Wow, in order for there to be prototypes already, the device itself must have been conceived maybe 6-8 months ago. That means that it's finalized for quite a long time before the public ever sees it!
  • Reply 14 of 176
    Quote:
    Originally Posted by Dr Millmoss View Post


    The real story here isn't Apple secrecy, or the guy jumping off a building -- it's capitalism, Chinese style. None dare call it fascism.



    Well, yeah, since it's China, I think it's called Communism.
  • Reply 15 of 176
    sflocalsflocal Posts: 4,310member
    It was actually an interesting article right up to the point of slipping the "blame Apple" section in there. This is just arrogant tabloid reporting now.



    Would just as much attention had been given if this were the prototype for the next Nintendo WII or maybe even the next Harry Potter book?



    This isn't even remotely a blame on Apple. Every company demands secrecy from their vendors for unreleased products simply to stay ahead of whatever competition. It's sound business practice.



    There is an obvious bias by the reporter to take yet another swipe at Apple.



    Now, FoxConn on the other hand should face some kind of retribution for this. It appears that they have used some heavy-handed tactics and went seriously overboard.



    The article didn't mention whether the prototype iPhone was ever recovered. Obviously the individual was let go without jailtime since he was able to go up to a roof and jump.



    What gives?
  • Reply 16 of 176
    Quote:
    Originally Posted by AppleInsider View Post


    Some, such as DigitalBeat, have taken to citing the incident as an example of the impact of Apple's secretive nature. They conclude that there is great pressure on Foxconn to keep Apple's secrets in order to retain their manufacturing contract.[/c]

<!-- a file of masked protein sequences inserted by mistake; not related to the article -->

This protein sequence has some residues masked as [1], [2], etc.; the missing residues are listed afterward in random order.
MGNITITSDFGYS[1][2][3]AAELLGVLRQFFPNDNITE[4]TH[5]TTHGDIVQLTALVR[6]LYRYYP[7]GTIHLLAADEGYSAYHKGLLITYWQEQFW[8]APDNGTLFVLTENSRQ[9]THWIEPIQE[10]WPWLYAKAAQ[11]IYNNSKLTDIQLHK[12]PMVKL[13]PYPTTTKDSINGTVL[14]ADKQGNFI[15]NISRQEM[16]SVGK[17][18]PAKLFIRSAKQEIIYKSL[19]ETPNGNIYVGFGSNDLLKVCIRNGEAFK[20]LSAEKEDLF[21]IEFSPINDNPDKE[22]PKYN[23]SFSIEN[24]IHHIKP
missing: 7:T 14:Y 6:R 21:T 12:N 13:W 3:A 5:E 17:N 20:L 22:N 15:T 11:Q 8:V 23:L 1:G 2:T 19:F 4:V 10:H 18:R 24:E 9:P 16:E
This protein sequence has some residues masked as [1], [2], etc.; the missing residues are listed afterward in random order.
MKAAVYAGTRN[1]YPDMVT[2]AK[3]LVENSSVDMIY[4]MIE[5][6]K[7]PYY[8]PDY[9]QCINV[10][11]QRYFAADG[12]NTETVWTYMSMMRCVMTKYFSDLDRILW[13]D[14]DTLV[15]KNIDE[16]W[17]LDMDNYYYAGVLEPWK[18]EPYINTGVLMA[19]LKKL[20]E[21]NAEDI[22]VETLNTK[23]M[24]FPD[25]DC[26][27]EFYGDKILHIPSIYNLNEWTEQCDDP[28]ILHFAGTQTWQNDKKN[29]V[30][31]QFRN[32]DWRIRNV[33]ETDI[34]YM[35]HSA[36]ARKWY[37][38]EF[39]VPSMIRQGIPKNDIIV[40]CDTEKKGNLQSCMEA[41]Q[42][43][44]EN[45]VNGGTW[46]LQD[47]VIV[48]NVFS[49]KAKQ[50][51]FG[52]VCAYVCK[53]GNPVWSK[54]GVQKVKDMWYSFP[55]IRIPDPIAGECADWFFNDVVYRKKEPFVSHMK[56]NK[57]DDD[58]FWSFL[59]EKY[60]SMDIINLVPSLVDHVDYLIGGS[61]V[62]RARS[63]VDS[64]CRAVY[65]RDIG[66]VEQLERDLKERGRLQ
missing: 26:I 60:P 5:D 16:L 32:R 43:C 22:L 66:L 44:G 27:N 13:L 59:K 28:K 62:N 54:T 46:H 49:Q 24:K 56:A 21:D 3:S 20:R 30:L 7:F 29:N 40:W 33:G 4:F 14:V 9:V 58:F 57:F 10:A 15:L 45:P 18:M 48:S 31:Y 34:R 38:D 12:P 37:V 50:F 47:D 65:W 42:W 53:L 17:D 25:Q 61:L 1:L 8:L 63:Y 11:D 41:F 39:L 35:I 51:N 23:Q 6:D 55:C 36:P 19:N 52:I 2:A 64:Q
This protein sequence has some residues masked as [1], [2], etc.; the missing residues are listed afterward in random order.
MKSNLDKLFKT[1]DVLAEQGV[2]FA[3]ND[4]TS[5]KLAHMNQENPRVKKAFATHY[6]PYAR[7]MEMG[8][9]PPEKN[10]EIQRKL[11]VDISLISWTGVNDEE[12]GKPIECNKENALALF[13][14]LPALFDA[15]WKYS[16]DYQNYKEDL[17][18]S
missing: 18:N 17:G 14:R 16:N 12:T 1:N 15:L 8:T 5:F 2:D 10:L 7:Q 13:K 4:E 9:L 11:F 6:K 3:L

This a supremely tragic incident, if true.



    But DigitalBeat's swipe at Apple's 'secretive nature' is uncalled-for. Any company that seeks to protect its IP, its R&D, its new product plans, etc is compelled to put pressure on suppliers to keep a secret. Otherwise, they will destroy value in the long haul, and would get sued.



    The larger issue could be whether the relentless pursuit of electronics assembly in places like China for cost reasons increasingly militates against other considerations such as protecting corporate secrets, and has run its course.
  • Reply 17 of 176
    dr millmossdr millmoss Posts: 5,403member
    Quote:
    Originally Posted by jeffharris View Post


    Well, yeah, since it's China, I think it's called Communism.



    Which it hasn't been for a long time, at least since they gave up on Marxist economics. It's now a capitalist-totalitarian system. I don't know what you call that, but if not fascism, then what?
  • Reply 18 of 176
    hezekiahbhezekiahb Posts: 448member
    Quote:
    Originally Posted by Dr Millmoss View Post


    The real story here isn't Apple secrecy, or the guy jumping off a building -- it's capitalism, Chinese style. None dare call it fascism.



    Seriously, people don't seem to understand that capitalism on communism is like lipstick on a pig.



    Maybe if we can free up the death grip of some of the unions in the US we can move some of these jobs back home.



    Don't get me wrong, I'm all for workers having some sort of representation to make sure they don't get screwed by corporations, but some of the demands of these union managers are just to line their own pockets & don't get anything for the worker.
  • Reply 19 of 176
    Quote:
    Originally Posted by mknopp View Post


    Sure... he "jumped" out the window. Yeah, that is the story.



    I hope the double checked the count before they pushed him... I mean he jumped out of the window.



    Like any good leader, Steve Jobs flew to China to throw him out the window to set an example.
  • Reply 20 of 176
    elrothelroth Posts: 1,201member
    I guess Al Gore got his old colleague Dick Cheney to question the guy...



    We can joke about this in the abstract, but it doesn't reflect well on Apple when it's Chinese companies abuse their workers. Apple can't really control these companies, but they can take business away from them. A big problem is that in Chinese society, individuals basically have no rights, workers have no rights and no respect. You can't change that just by passing laws.